R.K. Merathia, J.
1. In this writ petition, petitioner has prayed for quashing the orders passed by respondents No. 2 and 4 rejecting the petitioner’s application under Section 71A of the Chotanagpur Tenancy Act, 1908 (for short “the Act”) for restoration of Plot Nos. 404, 405, 407, 413, 428, 429 and 430 of Khata No. 155 of Village Tisia, P.S. Kisko, District Lohardaga against respondents No. 5 to 7.
2. The facts in short are as follow:
According to the petitioner, lands in R.S. Khewat No. 7 of Village Tisia, P. O. & P.S. Kisko, District Lohardaga stood recorded in the record of rights in the name of petitioner’s grand father Chaitu Sahi, a member of the scheduled tribe. The lands appertaining to Khata No. 155 under Khewat No. 7 were recorded as his “Bakast lands” and were in his khas possession which will be evident from the return filed by him in Form ‘K’ of the Bihar Land Reforms Act with a prayer to retain the same as ‘raiyat’. The Revenue authorities after proper enquiry assessed the rent under Sections 5, 6 and 7 of the Bihar Land Reforms Act in the name of Chaitu Sahi vide Rent Assessment Case No. 52 of 1960-61 and Form ‘M’ was issued in his name. Petitioner filed an application under Section 71A of the Act for restoration of R.S. Plot Nos. 404, 405, 407, 409, 410, 411, 412, 413, 428, 429 and 430 appertaining to said Khata No. 155, in the year 1980-81 vide S.A.R. Case No. 9 of 1982-83. Respondent No. 5 appeared in the case. The said case was dismissed by respondent No. 4 by order dated 28.7.1984 on the ground that the petitioner could not prove that he is a member of the scheduled tribes. Petitioner preferred an appeal before respondent No. 3 being S.A.R. Appeal No. 3-R-15 of 1984-85. Respondent No. 3 allowed the appeal in part by order dated 16.4.1987 (Annexure 3). It held that no doubt the petitioner was a member of the scheduled tribes but Plot Nos. 409, 410, 411 and 412 Area 1. 61 decimal was settled to Budhu Sahu (father of respondents No. 5 to 7) by registered deed No. 152 dated 19.1.1942. Accordingly, respondent No. 3 allowed the petitioner’s appeal with regard to the remaining plots (404, 405, 407, 413, 428, 429, and 430). Against the said order, the petitioner filed a revision being S.A.R. Revision No. 147 of 1987 and respondents Nos. 5 to 7 also filed revision being S.A.R. Revision No. 148 of 1987 before respondent No. 2. (It may be mentioned here that one more revision being S.A.R. Revision No. 128 of 1987 was also heard along with the said revisions by the Commissioner which arose out of S.A.R. Case No. 10 of 1982-83 regarding Khata No. 146, Plot No. 602. In the present case, we are not concerned with S.A.R. Case No. 10 of 1982-83 or Revision No. 128 of 1987). The Commissioner disposed of all the revisions by a common order dated 30.12.1997 in favour of respondents No. 5 to 7.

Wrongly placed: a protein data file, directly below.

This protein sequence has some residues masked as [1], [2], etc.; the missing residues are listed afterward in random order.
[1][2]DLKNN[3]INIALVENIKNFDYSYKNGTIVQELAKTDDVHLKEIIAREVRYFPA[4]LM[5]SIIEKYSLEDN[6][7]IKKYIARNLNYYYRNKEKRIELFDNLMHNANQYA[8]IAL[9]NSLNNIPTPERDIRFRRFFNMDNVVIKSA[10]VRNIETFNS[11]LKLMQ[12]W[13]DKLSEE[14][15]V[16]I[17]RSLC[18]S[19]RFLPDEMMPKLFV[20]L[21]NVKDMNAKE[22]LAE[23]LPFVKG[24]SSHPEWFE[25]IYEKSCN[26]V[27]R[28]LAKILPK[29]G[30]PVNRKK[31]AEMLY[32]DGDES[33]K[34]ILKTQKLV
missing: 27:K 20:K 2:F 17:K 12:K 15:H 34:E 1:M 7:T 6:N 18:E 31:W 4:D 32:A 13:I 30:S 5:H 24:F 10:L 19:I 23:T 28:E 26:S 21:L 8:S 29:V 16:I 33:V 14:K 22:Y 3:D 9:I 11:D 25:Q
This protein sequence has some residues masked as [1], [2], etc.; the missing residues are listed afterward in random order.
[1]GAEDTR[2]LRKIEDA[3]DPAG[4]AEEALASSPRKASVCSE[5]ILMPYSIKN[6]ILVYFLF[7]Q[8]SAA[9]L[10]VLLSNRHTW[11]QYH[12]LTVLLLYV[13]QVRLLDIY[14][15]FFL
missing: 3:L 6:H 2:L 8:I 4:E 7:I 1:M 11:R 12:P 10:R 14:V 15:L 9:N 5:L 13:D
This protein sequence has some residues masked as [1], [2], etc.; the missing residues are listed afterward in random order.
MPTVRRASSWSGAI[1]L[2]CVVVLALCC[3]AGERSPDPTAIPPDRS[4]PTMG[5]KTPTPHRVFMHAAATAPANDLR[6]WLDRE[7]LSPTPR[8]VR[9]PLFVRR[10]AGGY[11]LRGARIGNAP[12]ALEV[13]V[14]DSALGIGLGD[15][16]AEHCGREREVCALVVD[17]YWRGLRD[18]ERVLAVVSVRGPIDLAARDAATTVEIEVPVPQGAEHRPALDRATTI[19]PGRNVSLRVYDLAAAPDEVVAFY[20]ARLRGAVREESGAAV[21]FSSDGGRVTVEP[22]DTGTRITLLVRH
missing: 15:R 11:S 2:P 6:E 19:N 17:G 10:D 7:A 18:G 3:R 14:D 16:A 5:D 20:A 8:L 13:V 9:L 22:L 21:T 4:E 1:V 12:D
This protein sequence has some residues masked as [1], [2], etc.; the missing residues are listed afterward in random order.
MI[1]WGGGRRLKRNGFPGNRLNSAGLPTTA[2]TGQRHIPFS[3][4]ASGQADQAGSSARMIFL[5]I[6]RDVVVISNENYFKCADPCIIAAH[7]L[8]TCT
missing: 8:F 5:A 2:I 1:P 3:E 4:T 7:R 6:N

3. Learned Counsel for the petitioner submitted that this writ petition is confined to S.A.R. Revision No. 147 of 1987. He further submitted that in order to avoid further controversy, his client is ready to accept the order passed by respondent No. 3 allowing petitioner’s claim in part regarding Khata No. 155.